Leadership Long Beach

Investment In Human Capital Can Close The Skills Gap

By Uduak Ntuk, Petroleum Engineering Associate | City of Long Beach

June 3rd, 2013 – At a recent economic forecast presented by Kimberly Ritter, a leading economist with the Los Angeles Economic Development Corporation, she shared data on why she’s so optimistic that it is finally time to put the recession behind us.

National unemployment is at a five-year low, last month’s jobs report was revised up 28 percent and there are no significant signs of inflation. Despite these strong signs of a recovery, she highlighted an unfortunate trend that workers have not shared in the economic growth even as their productivity has increased. Ritter posed an interesting question: How do we grow our economy while ensuring that workers share in the gains as we transition into a more service-based and technology-based economy?

The professional and scientific jobs sectors are expected to grow by 4.4 percent in the coming years, yet there are not enough qualified people for these jobs. In other words, there’s a “skills gap.” At each level of education (associates, bachelors, masters, etc.) there are not enough local people with technical degrees for the number of job available.

It’s hard to imagine in this post-recession period that there are high paying, quality jobs, but we can’t seem to find enough eligible people to work them. This education and workforce development deficit is in need of real leadership. Imagine if we doubled the number of students going into technical career paths. What if Long Beach became the epicenter for a regional clean tech cluster? I think we need a citywide vision to reduce our unemployment rate that puts residents into those good jobs.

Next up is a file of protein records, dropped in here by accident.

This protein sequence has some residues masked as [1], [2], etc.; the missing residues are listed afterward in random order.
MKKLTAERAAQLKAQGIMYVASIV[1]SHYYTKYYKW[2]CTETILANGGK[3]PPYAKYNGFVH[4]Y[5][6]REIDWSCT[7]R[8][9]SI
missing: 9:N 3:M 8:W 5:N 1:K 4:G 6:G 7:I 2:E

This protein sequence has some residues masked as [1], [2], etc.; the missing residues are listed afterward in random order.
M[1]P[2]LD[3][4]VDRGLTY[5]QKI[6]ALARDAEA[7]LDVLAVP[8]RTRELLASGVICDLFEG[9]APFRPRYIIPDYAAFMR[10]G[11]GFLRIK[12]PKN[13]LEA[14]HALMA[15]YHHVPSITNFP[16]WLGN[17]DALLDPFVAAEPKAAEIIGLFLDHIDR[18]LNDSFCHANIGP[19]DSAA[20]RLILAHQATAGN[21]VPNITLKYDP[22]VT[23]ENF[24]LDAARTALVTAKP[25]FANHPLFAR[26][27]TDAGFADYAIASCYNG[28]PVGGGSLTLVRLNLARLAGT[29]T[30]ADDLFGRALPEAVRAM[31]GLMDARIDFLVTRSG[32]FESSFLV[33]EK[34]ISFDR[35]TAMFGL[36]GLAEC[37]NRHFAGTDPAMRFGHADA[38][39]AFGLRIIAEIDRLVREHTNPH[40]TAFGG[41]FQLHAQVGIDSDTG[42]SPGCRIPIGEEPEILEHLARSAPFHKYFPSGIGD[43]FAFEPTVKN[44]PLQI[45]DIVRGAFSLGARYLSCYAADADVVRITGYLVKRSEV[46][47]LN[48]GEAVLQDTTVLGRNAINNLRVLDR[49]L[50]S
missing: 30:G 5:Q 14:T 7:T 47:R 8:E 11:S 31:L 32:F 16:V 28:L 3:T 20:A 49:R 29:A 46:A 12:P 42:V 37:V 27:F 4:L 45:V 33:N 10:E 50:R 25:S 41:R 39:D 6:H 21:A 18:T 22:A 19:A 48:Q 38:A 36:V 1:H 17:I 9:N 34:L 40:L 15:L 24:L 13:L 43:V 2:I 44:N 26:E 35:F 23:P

We have to redesign and invest in our local education systems. Research shows that one additional schooling year will increase one’s annual wages by 10 percent. Higher skilled workers who share in the economic prosperity can contribute to a growing tax base, increase home values and decrease crime rates in our neighborhoods.

I am reminded that our community success is interdependent. Success happens when we invest in technical education that enhances our human capital.

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(Founded in 1989, Leadership Long Beach offers principled leadership programs by educating and engaging adult and youth leaders on issues important to the city’s future and sustainability.

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